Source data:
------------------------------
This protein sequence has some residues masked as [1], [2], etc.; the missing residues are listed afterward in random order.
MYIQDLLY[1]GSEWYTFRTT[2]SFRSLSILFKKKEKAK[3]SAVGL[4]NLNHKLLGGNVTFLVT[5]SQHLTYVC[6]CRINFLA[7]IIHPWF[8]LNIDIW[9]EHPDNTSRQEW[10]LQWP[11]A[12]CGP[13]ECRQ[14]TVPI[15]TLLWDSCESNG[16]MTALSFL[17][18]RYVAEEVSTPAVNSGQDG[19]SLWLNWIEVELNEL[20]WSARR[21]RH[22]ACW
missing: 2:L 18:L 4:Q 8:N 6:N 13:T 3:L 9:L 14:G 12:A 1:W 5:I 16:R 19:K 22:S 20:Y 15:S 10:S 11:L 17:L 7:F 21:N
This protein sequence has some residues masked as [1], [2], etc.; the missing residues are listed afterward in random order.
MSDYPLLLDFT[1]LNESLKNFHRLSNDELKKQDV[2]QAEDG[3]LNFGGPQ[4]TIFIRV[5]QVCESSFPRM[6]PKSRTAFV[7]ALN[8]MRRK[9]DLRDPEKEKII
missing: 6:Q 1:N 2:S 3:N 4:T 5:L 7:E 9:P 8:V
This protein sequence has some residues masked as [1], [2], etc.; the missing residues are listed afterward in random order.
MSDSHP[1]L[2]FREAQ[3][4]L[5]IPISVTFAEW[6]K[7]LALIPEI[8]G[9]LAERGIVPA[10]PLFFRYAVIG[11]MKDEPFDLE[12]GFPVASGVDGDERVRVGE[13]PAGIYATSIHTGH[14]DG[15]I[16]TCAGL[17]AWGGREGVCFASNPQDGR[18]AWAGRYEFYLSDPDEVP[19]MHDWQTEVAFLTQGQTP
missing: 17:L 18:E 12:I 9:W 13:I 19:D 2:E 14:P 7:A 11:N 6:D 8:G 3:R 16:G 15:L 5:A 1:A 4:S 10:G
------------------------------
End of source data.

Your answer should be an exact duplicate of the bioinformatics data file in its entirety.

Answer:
This protein sequence has some residues masked as [1], [2], etc.; the missing residues are listed afterward in random order.
MYIQDLLY[1]GSEWYTFRTT[2]SFRSLSILFKKKEKAK[3]SAVGL[4]NLNHKLLGGNVTFLVT[5]SQHLTYVC[6]CRINFLA[7]IIHPWF[8]LNIDIW[9]EHPDNTSRQEW[10]LQWP[11]A[12]CGP[13]ECRQ[14]TVPI[15]TLLWDSCESNG[16]MTALSFL[17][18]RYVAEEVSTPAVNSGQDG[19]SLWLNWIEVELNEL[20]WSARR[21]RH[22]ACW
missing: 2:L 18:L 4:Q 8:N 6:N 13:T 3:L 9:L 14:G 12:A 1:W 5:I 16:R 19:K 22:S 20:Y 15:S 10:S 11:L 17:L 7:F 21:N
This protein sequence has some residues masked as [1], [2], etc.; the missing residues are listed afterward in random order.
MSDYPLLLDFT[1]LNESLKNFHRLSNDELKKQDV[2]QAEDG[3]LNFGGPQ[4]TIFIRV[5]QVCESSFPRM[6]PKSRTAFV[7]ALN[8]MRRK[9]DLRDPEKEKII
missing: 6:Q 1:N 2:S 3:N 4:T 5:L 7:E 9:P 8:V
This protein sequence has some residues masked as [1], [2], etc.; the missing residues are listed afterward in random order.
MSDSHP[1]L[2]FREAQ[3][4]L[5]IPISVTFAEW[6]K[7]LALIPEI[8]G[9]LAERGIVPA[10]PLFFRYAVIG[11]MKDEPFDLE[12]GFPVASGVDGDERVRVGE[13]PAGIYATSIHTGH[14]DG[15]I[16]TCAGL[17]AWGGREGVCFASNPQDGR[18]AWAGRYEFYLSDPDEVP[19]MHDWQTEVAFLTQGQTP
missing: 17:L 18:E 12:I 9:W 13:I 19:D 2:E 14:P 7:A 11:N 6:D 8:G 3:R 16:G 15:L 5:A 1:A 4:S 10:G